England and Normandy before the Conquest
2: England and Normandy before the Conquest

Take a closer look at the half-century between the Danish conquest of England in 1016 and the fateful year of 1066-a chaotic time when power was up for grabs. Two figures were crucial during this time. The first: Edward the Confessor, who succeeded to the English throne in 1042 but was dominated by the powerful Godwinsons. The second: William the Bastard, the ruler of Normandy, who brought the Norman nobles under control and then set his sights on conquering England.

34 min
The Succession Crisis in England
3: The Succession Crisis in England

Investigate how the relationship between Edward the Confessor and William the Bastard put England and Normandy on a collision course when the childless King Edward had to plan the succession to the English throne. You'll focus on Edward's plans for succession, meet the contenders to the throne, and learn how Harold Godwinson achieved victory at the Battle of Stamford Bridge-only to face another invasion of England from the south.

34 min
The Battle of Hastings
4: The Battle of Hastings

Revisit one of the most important moments in English history: the Battle of Hastings, after which the island nation-and the entire Western world-would never be the same. Dr. Paxton reveals how the Normans mustered up enough men and ships for their invasion; investigates some intriguing mysteries and controversies about the invasion; explains the tactics of medieval warfare; and provides a blow-by-blow account of the battle.

33 min
Completing the Conquest
5: Completing the Conquest

It took several years for William the Conqueror to consolidate the gains he made at the Battle of Hastings. Learn how he used a combination of diplomacy and clever military tactics to take control of London without a fierce battle; how he won over the church so that he could get himself crowned king; how he spent the early years of his reign responding to various rebellions in the northern part of the country; and more.

35 min
The Aftermath of the Conquest
6: The Aftermath of the Conquest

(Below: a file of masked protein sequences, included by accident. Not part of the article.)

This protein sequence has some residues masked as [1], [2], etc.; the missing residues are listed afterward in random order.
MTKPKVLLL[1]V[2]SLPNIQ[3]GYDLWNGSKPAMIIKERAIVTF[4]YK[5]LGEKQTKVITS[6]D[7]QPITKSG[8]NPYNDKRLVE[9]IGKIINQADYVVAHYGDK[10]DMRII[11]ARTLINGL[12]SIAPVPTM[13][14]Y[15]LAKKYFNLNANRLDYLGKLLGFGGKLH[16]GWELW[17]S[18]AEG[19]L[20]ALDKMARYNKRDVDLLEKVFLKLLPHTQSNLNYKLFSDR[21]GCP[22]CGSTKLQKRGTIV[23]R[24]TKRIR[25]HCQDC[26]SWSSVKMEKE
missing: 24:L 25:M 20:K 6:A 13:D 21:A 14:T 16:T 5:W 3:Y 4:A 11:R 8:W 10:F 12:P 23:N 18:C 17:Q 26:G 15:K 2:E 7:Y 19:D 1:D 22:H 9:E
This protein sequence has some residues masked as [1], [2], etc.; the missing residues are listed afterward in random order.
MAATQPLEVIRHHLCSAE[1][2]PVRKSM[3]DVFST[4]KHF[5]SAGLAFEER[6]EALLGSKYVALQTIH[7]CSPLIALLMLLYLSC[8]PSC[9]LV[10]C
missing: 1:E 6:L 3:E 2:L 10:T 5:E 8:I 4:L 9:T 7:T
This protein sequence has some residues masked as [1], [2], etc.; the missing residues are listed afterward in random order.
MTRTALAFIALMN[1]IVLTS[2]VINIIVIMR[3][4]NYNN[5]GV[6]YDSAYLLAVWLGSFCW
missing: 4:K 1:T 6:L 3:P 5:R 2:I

Why does the Norman Conquest matter? Take a closer look at the relationship between the Normans and the English in the generations immediately following the conquest, with a focus on the myriad ways that Norman and English culture intermingled. You'll realize the ultimate legacy of this vital year: the transition of England into the European mainstream.

35 min
Jennifer Paxton

It was a special joy to me to work with The Great Courses because I was already a longtime customer and fan! I know I had become a better teacher because of my years of listening to the excellent instructors in The Great Courses series.

ALMA MATER

Harvard University

INSTITUTION

The Catholic University of America

About Jennifer Paxton

Dr. Jennifer Paxton is Assistant Director of the University Honors Program and Clinical Assistant Professor of History at The Catholic University of America. She was previously a Professorial Lecturer in History at Georgetown University, where she taught for more than a decade. The holder of a doctorate in history from Harvard University, where she has also taught and earned a Certificate of Distinction, Professor Paxton is both a widely published award-winning writer and a highly regarded scholar, earning both a Mellon Fellowship in the Humanities and a Frank Knox Memorial Traveling Fellowship. She lectures regularly on medieval history at the Foreign Service Institute in Arlington, Virginia, and has also been invited to speak on British history at the Smithsonian Institution and the Shakespeare Theatre in Washington, DC. Professor Paxton's research focuses on England from the reign of King Alfred to the late 12th century, particularly the intersection between the authority of church and state and the representation of the past in historical texts, especially those produced by religious communities. She is currently completing a book, Chronicle and Community in Twelfth Century England, that will be published by Oxford University Press. It examines how monastic historians shaped their narratives to project present polemical concerns onto the past.